The Initial 2022 Cubs Arbitration Projections Are Out: Contreras and Happ, Primarily

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The Initial 2022 Cubs Arbitration Projections Are Out: Contreras and Happ, Primarily

Chicago Cubs

It has been a very long time since I was not EAGERLY anticipating the annual MLB Trade Rumors arbitration projections. Don’t get me wrong, I still devour them and urge you to do the same (it impacts so much of the offseason). It’s just that, unlike the last four years, the Cubs don’t have a ton of critically-important, big-raise-looming, arbitration-eligible players on the roster.

Indeed, for the Cubs this time around, arbitration is going to be a relatively modest consideration for the offseason. Heck, *other* clubs’ arbitration figures might be more interesting for the Cubs when it comes to possible non-tenders and/or trade targets.

A quick arbitration primer:

For players who have at least three years of big league service time (plus the top 22% of players (in terms of service time) with fewer than three years, but more than two years (“Super Two” players who get four arbitration years instead of three)), but who haven’t yet accumulated the six years necessary for free agency, it’s time to get some arbitration money. You are under team control, but your salary isn’t set yet, and you also aren’t subject to the unilateral salary selection of your team in the first few years of your service time. So, if the team decides to keep you for the year ahead (“tendering” a contract by the December 2* deadline), that’s where the arbitration process comes in.

These players have the right to submit a request for a salary, to be countered by the team for a salary, and then duke it out in an arbitration hearing over which number is better. Typically, though, arbitration-eligible players and their teams agree on a contract before all that fighting happens in late January and February. Indeed, most if not all clubs (including the Cubs) are now “file and trial”: either you come together to agree on a contract for the season ahead, or file your numbers and head to arbitration. That has had the effect of greatly diminishing the number of arbitration hearings.

Here are the arbitration-eligible Cubs for this offseason, what they’re projected by MLBTR to earn in 2022 if they’re ultimately tendered a contract by the Cubs, the arb years, and what they made this past year:

C Willson Contreras – $8.7MM (Arb year 3 of 3; was $6.65M in 2021)

OF Ian Happ – $6.5MM (Arb year 2 of 3; was $4.1 million in 2021)

LHP Rex Brothers – $1.5MM (Arb year 3 of 3; was $850,000 in 2021)

LHP Adam Morgan – $1.3MM (Arb year 3 of 3; was $900,000 in 2021)

RHP Jonathan Holder – $800K (Arb year 2 of 3; was $750,000 in 2021)

RHP Joe Biagini – $800K (Arb year 3 of 3; was $570,500 in 2021)

As you can see, for all practical purposes, it’s Contreras and Happ for the Cubs this year. The other four guys are retainable after being low-cost pick-ups last year, but I’m not sure any will actually be tendered. Morgan is probably the only close call, but after a good stretch with the Cubs, he finished up with a league-average ERA and rough peripherals. A tender would be a surprise.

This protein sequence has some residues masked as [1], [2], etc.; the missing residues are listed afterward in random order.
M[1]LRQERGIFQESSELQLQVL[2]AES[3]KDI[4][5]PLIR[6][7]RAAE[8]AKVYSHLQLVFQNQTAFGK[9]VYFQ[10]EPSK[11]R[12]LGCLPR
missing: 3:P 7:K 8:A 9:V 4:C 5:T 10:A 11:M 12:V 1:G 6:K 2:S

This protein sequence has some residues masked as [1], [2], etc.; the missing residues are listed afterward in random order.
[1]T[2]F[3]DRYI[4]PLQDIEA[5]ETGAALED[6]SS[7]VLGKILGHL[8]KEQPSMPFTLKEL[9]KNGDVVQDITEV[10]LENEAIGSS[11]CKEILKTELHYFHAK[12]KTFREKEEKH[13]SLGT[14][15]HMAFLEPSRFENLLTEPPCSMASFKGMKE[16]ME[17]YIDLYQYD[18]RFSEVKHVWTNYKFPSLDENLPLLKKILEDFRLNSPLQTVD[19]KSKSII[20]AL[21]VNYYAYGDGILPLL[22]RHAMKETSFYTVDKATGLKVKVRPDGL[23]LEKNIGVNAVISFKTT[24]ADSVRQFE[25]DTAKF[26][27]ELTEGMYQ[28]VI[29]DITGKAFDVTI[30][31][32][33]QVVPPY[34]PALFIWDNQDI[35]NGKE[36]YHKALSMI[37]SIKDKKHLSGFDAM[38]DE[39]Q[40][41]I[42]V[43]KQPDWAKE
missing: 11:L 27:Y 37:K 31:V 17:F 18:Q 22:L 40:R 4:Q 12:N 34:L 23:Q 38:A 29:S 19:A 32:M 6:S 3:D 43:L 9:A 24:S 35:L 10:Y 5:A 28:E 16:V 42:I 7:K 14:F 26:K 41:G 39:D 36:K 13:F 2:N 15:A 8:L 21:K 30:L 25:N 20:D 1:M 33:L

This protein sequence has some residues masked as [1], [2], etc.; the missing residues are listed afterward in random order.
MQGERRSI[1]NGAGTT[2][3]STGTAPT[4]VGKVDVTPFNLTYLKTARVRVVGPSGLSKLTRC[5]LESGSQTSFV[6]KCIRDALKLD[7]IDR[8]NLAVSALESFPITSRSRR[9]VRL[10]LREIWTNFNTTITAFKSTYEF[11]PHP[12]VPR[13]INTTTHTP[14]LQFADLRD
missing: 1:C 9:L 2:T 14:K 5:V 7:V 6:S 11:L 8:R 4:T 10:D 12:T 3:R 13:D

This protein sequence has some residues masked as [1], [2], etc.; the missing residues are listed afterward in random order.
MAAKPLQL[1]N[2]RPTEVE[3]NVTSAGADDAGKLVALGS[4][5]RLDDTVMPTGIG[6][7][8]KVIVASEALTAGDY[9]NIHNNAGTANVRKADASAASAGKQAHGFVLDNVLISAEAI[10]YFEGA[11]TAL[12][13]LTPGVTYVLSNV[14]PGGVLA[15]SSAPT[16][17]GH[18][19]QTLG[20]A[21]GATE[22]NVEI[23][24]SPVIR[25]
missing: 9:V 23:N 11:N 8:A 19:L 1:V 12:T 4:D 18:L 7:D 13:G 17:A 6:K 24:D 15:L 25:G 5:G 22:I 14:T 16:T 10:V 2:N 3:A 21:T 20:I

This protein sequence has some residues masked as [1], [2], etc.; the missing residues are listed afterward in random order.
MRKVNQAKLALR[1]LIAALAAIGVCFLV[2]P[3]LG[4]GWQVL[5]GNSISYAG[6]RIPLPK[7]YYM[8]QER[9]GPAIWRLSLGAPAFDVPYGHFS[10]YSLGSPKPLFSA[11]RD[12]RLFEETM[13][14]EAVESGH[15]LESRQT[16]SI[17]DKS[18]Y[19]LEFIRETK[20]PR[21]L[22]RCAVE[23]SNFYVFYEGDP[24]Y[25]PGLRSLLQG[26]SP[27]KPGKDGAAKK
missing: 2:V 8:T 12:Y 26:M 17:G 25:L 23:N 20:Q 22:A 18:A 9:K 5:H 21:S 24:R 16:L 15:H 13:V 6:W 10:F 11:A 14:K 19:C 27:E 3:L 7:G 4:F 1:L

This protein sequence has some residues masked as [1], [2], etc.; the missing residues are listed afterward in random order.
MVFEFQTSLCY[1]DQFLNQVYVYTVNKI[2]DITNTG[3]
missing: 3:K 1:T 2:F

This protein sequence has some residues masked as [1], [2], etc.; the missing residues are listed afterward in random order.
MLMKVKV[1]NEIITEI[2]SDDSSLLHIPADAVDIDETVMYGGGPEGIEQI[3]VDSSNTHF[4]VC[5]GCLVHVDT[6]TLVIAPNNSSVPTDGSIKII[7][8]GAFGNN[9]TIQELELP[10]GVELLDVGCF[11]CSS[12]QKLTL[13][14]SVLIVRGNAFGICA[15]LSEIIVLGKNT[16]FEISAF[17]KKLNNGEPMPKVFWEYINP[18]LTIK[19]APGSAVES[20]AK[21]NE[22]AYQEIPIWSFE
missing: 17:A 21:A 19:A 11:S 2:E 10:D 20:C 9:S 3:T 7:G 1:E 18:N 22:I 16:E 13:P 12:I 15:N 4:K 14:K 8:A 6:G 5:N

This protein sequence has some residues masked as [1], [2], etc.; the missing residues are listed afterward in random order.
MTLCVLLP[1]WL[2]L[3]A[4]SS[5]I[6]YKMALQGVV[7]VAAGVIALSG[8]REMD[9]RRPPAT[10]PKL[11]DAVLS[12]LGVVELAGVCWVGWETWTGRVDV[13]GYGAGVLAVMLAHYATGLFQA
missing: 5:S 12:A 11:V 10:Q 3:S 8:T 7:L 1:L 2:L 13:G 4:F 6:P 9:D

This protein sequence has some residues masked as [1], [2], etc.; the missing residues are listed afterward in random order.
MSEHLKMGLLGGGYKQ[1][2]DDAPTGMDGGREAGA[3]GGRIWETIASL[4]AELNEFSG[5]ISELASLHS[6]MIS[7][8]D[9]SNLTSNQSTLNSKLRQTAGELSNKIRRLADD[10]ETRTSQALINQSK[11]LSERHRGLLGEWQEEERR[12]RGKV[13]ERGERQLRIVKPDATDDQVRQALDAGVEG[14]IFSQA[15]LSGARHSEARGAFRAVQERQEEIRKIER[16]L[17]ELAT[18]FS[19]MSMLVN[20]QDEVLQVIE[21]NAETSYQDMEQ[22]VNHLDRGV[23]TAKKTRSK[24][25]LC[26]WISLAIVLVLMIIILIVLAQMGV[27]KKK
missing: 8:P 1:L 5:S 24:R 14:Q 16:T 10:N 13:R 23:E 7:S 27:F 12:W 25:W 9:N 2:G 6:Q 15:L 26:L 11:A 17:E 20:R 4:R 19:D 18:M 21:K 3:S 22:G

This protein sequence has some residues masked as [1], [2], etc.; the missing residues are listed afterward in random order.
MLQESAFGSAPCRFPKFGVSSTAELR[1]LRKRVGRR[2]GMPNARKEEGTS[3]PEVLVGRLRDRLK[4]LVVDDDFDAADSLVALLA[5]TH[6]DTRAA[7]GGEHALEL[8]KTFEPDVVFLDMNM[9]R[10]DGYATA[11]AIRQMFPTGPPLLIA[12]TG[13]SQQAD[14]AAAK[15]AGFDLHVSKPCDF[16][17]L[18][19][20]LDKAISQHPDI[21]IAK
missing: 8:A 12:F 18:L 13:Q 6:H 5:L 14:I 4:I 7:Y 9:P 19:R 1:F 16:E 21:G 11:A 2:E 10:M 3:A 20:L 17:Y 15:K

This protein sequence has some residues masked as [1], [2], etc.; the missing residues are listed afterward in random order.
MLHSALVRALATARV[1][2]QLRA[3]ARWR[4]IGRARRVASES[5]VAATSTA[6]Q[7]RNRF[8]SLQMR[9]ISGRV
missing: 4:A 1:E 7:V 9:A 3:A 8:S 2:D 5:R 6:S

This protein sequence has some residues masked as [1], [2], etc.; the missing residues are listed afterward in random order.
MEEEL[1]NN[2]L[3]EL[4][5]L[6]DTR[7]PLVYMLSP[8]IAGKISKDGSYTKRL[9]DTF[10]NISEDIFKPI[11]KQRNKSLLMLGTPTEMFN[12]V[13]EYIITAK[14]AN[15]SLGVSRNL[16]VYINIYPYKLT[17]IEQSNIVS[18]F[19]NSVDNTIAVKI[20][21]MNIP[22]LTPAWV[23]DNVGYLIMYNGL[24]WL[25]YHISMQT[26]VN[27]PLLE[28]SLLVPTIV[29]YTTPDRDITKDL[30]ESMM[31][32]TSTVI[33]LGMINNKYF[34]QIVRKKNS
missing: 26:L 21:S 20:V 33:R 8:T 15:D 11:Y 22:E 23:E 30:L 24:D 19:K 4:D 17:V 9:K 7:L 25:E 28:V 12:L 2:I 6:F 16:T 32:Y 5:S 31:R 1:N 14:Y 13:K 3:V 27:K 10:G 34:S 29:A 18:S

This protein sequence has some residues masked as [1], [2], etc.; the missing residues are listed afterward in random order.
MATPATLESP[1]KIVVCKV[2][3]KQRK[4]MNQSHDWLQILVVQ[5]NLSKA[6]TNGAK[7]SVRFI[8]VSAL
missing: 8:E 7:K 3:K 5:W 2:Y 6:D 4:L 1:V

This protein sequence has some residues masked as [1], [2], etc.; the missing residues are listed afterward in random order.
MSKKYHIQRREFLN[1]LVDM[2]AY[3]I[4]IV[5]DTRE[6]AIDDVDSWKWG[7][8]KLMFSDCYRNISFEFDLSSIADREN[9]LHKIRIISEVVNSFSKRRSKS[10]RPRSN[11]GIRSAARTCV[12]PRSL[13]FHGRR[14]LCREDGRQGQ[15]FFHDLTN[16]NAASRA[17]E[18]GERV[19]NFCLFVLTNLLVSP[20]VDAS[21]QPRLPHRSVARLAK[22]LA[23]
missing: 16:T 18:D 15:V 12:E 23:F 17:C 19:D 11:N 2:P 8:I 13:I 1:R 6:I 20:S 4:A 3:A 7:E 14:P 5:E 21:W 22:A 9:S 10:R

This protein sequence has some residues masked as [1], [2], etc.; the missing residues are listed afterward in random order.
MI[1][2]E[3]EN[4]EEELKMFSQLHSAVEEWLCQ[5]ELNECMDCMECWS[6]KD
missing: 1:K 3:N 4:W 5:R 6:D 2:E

As for Contreras, he is projected for a solid bump in his final arb year, but not an overwhelming one. He was really solid once again, but he’s now working on three of the last four years with a wRC+ in the 101 to 109 range, and defense that rates out as “good” but not elite (his framing metrics dipped back down to below average this year). I hope the Cubs discuss an extension with Contreras, but as he enters his age 30 season, the Cubs may very well not want to lock themselves in unless it’s modest in years.

And as for Happ, he gets a pretty big bump less on the strength of his ultimately average 2021 season, and more for the years that preceded it (the whole adds up). His arbitration win last year over the Cubs also helps his number for 2022 since the build on each other. While I know his deep, deep struggles earlier this year soured a lot of folks, I don’t think there’s much question that he’ll be tendered a contract. It’s not a huge expense, and if he did turn back ’round that corner in August, you’re going to want to have tendered him now so that you get to keep him for 2022 AND 2023. The modest commitment in arbitration is worth it to find out.

See? Nothing all that sexy in the Cubs’ arbitration world this time around. Most of the roster is pre-arbitration, and then you have just a few guys – Kyle Hendricks, Jason Heyward, and David Bote already under contract for next year.

Elsewhere around the league, well, that’s where things get much more interesting. Some clubs like the Brewers, Mets, Braves, Marlins, Blue Jays, Rays, Padres, Rockies, Tigers, Yankees, and Twins have TONS and TONS of arbitration-eligible players (12 to 19!). If you want to start scoping out possible pick-ups in trade, that’s where you might start to look (outside of the Brewers). The A’s have 11 arbitration-eligible players, many of them getting pretty pricey. Definitely something to look at.

*If you have a discerning eye, you noticed that this is one day AFTER the current CBA expires. And nope, we don’t know exactly what happens to this deadline if December 1 passes without a new CBA in place. It’s possible a lockout would begin and everything would shut down, so that deadline would no longer be a deadline. It’s possible there would be a week-to-week extension in place for normal operations, and the deadline will still be the deadline. Or it’s possible that a new deal will have already been struck, and maybe that’ll change everything. Who knows! For now, though, we’ll keep the usual deadline as the deadline.

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Author: Brett Taylor

Brett Taylor is the Editor and Lead Cubs Writer at Bleacher Nation, and you can find him on Twitter at @BleacherNation and @Brett_A_Taylor.